The entire oil industry has been punished by the stock market over the past few years, and oil and gas producers such as ConocoPhillips (NYSE:COP) have been hit even harder than integrated majors like ExxonMobil (NYSE:XOM).
But ConocoPhillips has been working overtime to right the ship, and its stock has been trending higher. Here are three charts to show where the company stands today.
The mix chart
In late March, Conoco announced it had sold many of its low-margin Canadian assets to Canadian oil and gas company Cenovus for $13.3 billion. It planned to use the proceeds to reduce its overall debt load to $20 billion and to double its share-repurchase authorization to $6 billion.
Conoco followed up its Cenovus sale with the sale of its San Juan Basin assets for an additional $3 billion in mid-April. The two sales together favorably altered the company's overall assets:
The transactions, naturally, lowered the company's overall production from about 1.5 million barrels of oil equivalents per day to around 1.1 million to 1.2 million boe/d. It also lowers the amount of the company's reserves. But it's giving the company a more favorable product mix, as the company reduces the percentage of its bitumen production and ups its percentage of oil.
Critically, though, the asset sales also allow the company to lower its adjusted operating costs from $6 billion to $5.3 billion. Lowering operating costs is crucial to being able to turn a profit in this era of low oil prices, but until Q2 2017, Conoco hadn't reported positive quarterly earnings since 2015. We can hope these changes mean that the positive quarterly earnings will continue and not be a one-time occurrence.
The returns chart
ConocoPhillips' stock has performed comparatively well over the past year, but that's primarily due to the big asset sale in March. The debt and operating cost reductions from the transactions are significant, not to mention the flexibility it allows the company in buying back shares.
So let's look at a chart of Conoco's return on capital employed. This tells us how well Conoco's management is doing at deploying the company's (and its investors') cash effectively:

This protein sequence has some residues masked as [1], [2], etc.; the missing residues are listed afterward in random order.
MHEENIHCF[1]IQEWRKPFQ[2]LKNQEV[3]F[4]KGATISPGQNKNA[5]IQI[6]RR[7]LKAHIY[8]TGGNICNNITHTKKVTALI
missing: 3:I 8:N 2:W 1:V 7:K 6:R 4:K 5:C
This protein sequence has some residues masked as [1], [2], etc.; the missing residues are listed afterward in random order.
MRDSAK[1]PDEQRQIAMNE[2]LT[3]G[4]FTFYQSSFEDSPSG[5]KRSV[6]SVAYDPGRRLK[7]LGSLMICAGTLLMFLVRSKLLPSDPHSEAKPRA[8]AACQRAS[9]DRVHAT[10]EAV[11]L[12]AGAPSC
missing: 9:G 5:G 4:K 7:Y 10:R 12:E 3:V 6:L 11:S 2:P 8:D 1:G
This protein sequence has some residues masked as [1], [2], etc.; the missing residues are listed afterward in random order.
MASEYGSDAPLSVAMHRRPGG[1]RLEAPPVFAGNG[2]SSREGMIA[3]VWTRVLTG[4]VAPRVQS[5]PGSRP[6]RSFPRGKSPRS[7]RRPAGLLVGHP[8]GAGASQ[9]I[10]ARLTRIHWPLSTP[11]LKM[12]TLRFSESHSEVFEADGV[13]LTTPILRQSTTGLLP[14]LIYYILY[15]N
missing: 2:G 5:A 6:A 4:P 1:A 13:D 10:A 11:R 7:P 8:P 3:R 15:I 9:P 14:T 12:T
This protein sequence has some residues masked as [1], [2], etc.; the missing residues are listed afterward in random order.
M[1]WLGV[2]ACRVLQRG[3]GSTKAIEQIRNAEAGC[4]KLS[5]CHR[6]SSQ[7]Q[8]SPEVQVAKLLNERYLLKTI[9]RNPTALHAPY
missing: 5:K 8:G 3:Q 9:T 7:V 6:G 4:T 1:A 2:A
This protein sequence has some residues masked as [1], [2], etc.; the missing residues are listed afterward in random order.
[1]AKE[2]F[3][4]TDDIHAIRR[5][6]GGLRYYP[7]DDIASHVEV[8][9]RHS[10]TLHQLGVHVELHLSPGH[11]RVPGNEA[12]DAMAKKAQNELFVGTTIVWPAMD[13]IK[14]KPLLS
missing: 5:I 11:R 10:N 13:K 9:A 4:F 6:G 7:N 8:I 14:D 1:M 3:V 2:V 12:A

Oh, how the mighty have fallen! Both Conoco's and Exxon's returns on capital employed have taken a big hit since oil prices peaked in 2014. However, Exxon has at least managed to keep its returns positive since then. Of course, Exxon has profitable downstream operations to fall back on while Conoco does not. Conoco struggled to do so in 2016 but seems to be on an uptrend. Still, its returns on capital on a trailing-12-month basis are negative, which should make investors wary.
The cost chart
An oil company's returns, though, are a function of oil price and production costs. Conoco claims its average cost of supply is now $35/barrel. You'd think that would yield spectacular returns, even with oil hovering around $50/barrel. But unfortunately, it doesn't give the whole picture; this chart does:
So there's a lot going on in this chart; let's break it down. The average cost of production is indeed $35/barrel (the brightly colored lines in the left-hand graph), but you need to add a $5-$15 burden -- cost adjustments including overhead (the dim lines in the left-hand graph) -- to get to the true cost of supply, which can be as high as about $50/barrel.
The company estimates it will earn a 30% return with oil prices at $50/barrel, and at $60/barrel or even $65/barrel, the returns would be even higher (although the costs will increase correspondingly as shown in the right-hand graph).
What the graph conveniently ignores, however, is the possibility that oil prices will drop. In June and July, for example, the average price of Brent Crude was below $50/barrel -- even hitting $45/barrel at one point. If oil were to drop to, say, $40/barrel, the company might be able to cut some costs a bit further, but like the limbo, there's a limit to how low one can go.
Conoco has made some big strides in improving its operations. Notably, it finally posted positive quarterly earnings in Q2 2017. But it has struggled to earn a decent return on its capital for investors and still has a substantial debt load. And while its cost cutting moves have placed it in a much better financial position if oil prices increase, it's unclear how well the company will be able to manage itself if they don't.
In short, things are looking up for ConocoPhillips, and investors convinced of an impending oil recovery may want to take this opportunity to buy the stock and take advantage of potential share buybacks. However, before declaring it a definite buy, I'd like to see at least a few consecutive quarters of positive net income to prove Q2 2017 isn't just a fluke.